Anxiolytic Effect of Ethanolic Extract of Medjool Dates of Phoenix Dactylifera in Mice
Keywords:Anxiety, elevated zero mazes, Phoenix dactylifera, marbles burying, Medjool dates
Background: Anxiety is one of the most frequent psychiatric disorders, affecting 33.7% of the general population. However, the consumption of healthy diets has been found to help, at least in part, in the prevention and treatment of anxiety-like disorders.
Methods: In this study, the anxiety behaviors of mice subjected to chronic intake of low-and high doses of ethanolic extract of Medjool dates (Phoenix Dactylifera) were evaluated in comparison to the counterparts of control mice. The elevated zero maze (EZM) test and marbles burying test were used as models of choice for evaluating anxiety behaviors in these mice. In addition, aphytochemical analysis of major secondary metabolite groups was done.
Results: The findings of this study revealed that the ethanolic extract of dates is rich in flavonoids and steroids with known activity as anxiolytics, such as kaempherol. Mice received a low dose (300 mg/kg) of the extract exhibited lower anxiety in the EZM than the untreated mice (negative control), which was determined by a significant increase in the latency to the closed area, a significant decrease in the time spent in the closed area and a significant increase in the number of the entries to the open quadrants. The anxiolytic effect of low dose extract was comparable to that produced in positive control mice treated with diazepam (1.5 mg/kg, i.p) in all tested parameters. Data obtained from the marble burying test also showed a significant anxiolytic effect by low dose (300 mg/kg) of the extract as compared to untreated mice, which was manifested by significant decrease in the total number of buried marbles. The anxiolytic effect of low dose extract in the marbles burying test was comparable to that produced in counterparts of positive control mice treated with fluoxetine (5mg/kg, i.p). On the other hand, chronic intake of high doses (2583 mg/kg) of the extract did not cause any significant anxiolytic effect in the EZM and marbles burying tests.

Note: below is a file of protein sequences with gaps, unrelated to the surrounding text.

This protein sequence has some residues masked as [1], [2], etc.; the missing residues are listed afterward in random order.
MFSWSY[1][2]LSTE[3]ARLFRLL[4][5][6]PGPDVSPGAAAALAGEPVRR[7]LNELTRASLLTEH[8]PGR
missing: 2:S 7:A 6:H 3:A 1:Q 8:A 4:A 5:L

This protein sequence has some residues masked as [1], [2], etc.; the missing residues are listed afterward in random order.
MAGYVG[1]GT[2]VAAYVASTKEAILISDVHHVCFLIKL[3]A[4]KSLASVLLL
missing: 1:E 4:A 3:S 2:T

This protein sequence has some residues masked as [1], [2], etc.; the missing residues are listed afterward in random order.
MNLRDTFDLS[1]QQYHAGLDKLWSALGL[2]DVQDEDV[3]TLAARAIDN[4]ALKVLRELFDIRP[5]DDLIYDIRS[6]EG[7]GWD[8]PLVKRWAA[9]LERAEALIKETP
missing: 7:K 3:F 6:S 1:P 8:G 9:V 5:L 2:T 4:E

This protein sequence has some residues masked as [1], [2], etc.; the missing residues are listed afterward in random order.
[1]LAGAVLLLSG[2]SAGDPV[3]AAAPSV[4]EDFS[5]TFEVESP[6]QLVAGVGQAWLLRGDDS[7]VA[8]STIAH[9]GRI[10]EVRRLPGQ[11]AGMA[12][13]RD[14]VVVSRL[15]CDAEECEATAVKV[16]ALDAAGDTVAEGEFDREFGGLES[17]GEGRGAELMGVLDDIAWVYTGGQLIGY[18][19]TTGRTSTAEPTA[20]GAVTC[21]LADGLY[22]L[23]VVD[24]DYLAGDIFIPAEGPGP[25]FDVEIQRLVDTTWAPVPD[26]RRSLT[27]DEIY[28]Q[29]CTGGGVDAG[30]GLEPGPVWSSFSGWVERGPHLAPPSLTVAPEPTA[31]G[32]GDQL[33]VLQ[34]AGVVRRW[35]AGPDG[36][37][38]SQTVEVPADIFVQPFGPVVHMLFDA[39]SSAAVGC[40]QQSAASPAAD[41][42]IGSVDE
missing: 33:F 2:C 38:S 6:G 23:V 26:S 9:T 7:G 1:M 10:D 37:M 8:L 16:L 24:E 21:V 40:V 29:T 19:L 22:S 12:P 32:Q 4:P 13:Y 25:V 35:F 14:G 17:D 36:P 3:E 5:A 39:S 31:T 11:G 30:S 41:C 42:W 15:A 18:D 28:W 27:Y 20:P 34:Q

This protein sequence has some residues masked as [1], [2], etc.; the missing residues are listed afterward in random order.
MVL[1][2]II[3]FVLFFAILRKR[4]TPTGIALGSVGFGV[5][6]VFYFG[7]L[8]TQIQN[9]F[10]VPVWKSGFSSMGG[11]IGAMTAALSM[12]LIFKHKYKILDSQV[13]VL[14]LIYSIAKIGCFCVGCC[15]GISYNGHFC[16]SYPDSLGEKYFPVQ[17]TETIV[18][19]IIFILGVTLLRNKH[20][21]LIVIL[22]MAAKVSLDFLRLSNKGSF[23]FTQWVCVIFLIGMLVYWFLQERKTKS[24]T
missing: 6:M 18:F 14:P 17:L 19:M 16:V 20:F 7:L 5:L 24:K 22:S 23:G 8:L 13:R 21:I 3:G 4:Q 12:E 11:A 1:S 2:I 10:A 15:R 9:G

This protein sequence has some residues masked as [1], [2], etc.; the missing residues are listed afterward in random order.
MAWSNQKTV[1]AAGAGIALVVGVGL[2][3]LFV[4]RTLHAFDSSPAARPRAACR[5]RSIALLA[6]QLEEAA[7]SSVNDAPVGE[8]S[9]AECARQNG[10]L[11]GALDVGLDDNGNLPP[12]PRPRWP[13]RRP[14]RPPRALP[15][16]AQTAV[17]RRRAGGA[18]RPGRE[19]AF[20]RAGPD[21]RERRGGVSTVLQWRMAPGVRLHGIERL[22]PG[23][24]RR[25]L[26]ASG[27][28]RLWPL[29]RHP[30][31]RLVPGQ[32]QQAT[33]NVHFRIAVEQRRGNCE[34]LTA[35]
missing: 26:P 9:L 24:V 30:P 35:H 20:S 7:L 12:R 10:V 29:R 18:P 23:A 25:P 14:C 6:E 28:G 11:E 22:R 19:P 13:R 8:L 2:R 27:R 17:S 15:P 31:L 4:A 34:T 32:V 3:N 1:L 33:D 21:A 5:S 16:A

Conclusions: Overall, these results indicate that regular intake of low dose of ethanolic extract of Medjool dates may help to prevent and manage anxiety disorders. However, further studies are recommended to elucidate the putative mechanism underlying the anxiolytic effect of these dates.
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